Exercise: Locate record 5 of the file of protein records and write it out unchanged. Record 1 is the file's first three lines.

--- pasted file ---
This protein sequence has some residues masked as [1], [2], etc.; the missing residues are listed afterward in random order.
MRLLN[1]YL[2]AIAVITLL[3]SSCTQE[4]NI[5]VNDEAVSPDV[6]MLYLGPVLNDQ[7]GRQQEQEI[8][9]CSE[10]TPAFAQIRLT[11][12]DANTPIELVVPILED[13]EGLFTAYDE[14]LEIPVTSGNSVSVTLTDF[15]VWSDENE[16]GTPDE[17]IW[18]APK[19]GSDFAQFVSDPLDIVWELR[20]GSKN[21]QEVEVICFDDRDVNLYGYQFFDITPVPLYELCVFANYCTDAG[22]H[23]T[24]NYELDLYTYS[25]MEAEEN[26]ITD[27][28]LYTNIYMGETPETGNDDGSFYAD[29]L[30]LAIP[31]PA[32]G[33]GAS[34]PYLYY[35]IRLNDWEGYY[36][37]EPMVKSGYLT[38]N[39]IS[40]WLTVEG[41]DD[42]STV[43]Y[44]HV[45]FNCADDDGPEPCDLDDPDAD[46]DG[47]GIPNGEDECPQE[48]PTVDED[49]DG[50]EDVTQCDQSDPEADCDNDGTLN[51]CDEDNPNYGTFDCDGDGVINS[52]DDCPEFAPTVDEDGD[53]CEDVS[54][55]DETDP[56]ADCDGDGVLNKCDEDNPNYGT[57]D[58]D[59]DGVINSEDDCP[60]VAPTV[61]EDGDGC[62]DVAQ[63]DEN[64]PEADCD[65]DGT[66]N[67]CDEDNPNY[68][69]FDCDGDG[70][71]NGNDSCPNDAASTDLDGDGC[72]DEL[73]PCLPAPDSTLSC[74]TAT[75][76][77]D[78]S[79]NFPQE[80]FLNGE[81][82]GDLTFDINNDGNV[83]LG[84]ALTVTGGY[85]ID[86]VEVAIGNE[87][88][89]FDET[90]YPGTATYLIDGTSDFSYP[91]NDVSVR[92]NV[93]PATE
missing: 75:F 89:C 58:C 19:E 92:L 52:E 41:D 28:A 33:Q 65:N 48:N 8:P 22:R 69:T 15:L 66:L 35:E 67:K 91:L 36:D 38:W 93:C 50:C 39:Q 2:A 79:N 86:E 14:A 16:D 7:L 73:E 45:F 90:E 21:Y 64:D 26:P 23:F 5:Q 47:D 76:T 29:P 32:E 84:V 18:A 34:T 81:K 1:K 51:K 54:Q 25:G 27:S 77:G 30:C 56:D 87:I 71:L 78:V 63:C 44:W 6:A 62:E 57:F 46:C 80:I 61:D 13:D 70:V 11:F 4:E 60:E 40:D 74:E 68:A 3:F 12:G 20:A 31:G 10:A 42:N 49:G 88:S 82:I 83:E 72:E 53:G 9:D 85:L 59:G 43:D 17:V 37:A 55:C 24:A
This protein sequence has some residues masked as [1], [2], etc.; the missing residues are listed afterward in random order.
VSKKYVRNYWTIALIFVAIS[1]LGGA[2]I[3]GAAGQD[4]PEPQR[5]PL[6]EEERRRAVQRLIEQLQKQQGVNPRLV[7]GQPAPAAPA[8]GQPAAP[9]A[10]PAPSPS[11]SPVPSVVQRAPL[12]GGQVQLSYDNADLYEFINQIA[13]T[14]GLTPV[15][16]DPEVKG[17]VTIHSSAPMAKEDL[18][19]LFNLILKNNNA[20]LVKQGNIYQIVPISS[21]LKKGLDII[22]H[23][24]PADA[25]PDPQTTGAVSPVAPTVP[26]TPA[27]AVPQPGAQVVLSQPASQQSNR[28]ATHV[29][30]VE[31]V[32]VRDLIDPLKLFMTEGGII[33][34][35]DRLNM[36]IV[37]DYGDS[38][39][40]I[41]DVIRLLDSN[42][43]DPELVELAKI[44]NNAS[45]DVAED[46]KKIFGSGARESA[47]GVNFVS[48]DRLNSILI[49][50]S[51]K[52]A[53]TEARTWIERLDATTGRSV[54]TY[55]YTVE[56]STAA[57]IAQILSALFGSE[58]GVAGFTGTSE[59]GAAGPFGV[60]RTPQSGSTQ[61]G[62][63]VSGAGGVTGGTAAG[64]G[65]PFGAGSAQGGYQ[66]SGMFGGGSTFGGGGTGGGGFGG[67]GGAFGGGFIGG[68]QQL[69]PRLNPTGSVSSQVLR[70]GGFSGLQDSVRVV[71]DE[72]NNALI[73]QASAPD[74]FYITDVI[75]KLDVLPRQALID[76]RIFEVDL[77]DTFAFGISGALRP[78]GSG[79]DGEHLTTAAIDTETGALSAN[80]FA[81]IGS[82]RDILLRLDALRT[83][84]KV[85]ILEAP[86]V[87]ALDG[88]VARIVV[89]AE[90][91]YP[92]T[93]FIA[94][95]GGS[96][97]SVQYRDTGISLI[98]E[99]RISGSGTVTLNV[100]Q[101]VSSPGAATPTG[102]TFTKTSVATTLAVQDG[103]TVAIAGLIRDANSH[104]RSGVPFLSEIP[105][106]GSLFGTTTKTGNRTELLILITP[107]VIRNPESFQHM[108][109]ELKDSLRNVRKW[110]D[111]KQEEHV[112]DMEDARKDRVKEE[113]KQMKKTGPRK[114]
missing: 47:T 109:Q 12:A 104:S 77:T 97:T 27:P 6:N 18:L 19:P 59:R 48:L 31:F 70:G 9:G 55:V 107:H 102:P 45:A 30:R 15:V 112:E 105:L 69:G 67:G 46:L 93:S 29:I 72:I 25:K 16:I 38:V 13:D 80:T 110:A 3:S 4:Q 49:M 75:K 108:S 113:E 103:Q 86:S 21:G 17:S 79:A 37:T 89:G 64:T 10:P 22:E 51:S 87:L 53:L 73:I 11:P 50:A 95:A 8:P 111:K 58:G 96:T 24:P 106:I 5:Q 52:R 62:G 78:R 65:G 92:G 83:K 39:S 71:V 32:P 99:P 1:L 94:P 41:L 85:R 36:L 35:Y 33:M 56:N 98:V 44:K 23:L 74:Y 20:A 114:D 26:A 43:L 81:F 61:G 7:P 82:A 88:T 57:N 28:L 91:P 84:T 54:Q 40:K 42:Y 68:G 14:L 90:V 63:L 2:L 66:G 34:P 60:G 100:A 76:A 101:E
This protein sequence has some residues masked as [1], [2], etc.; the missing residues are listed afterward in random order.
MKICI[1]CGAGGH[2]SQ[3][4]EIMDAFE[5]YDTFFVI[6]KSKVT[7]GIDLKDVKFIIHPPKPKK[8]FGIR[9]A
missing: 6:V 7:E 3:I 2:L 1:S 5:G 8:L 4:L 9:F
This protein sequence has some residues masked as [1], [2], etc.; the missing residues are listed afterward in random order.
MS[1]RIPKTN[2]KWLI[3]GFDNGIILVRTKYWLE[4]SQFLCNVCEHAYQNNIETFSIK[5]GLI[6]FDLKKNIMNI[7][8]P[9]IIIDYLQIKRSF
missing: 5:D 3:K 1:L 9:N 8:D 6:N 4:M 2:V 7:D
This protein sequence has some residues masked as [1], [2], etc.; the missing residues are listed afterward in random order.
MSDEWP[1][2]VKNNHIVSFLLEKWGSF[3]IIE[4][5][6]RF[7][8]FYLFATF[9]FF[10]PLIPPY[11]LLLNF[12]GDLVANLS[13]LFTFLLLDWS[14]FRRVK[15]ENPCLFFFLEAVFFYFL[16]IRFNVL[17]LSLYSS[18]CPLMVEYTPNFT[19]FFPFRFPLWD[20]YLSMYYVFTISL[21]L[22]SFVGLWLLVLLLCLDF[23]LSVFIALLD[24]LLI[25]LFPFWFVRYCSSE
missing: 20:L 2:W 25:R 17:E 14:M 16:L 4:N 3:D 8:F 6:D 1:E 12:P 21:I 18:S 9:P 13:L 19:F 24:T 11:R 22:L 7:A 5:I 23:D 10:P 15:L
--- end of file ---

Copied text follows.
This protein sequence has some residues masked as [1], [2], etc.; the missing residues are listed afterward in random order.
MSDEWP[1][2]VKNNHIVSFLLEKWGSF[3]IIE[4][5][6]RF[7][8]FYLFATF[9]FF[10]PLIPPY[11]LLLNF[12]GDLVANLS[13]LFTFLLLDWS[14]FRRVK[15]ENPCLFFFLEAVFFYFL[16]IRFNVL[17]LSLYSS[18]CPLMVEYTPNFT[19]FFPFRFPLWD[20]YLSMYYVFTISL[21]L[22]SFVGLWLLVLLLCLDF[23]LSVFIALLD[24]LLI[25]LFPFWFVRYCSSE
missing: 20:L 2:W 25:R 17:E 14:M 16:L 4:N 3:D 8:F 6:D 1:E 12:P 21:I 18:S 9:P 13:L 19:F 24:T 11:R 22:L 7:A 5:I 23:D 10:P 15:L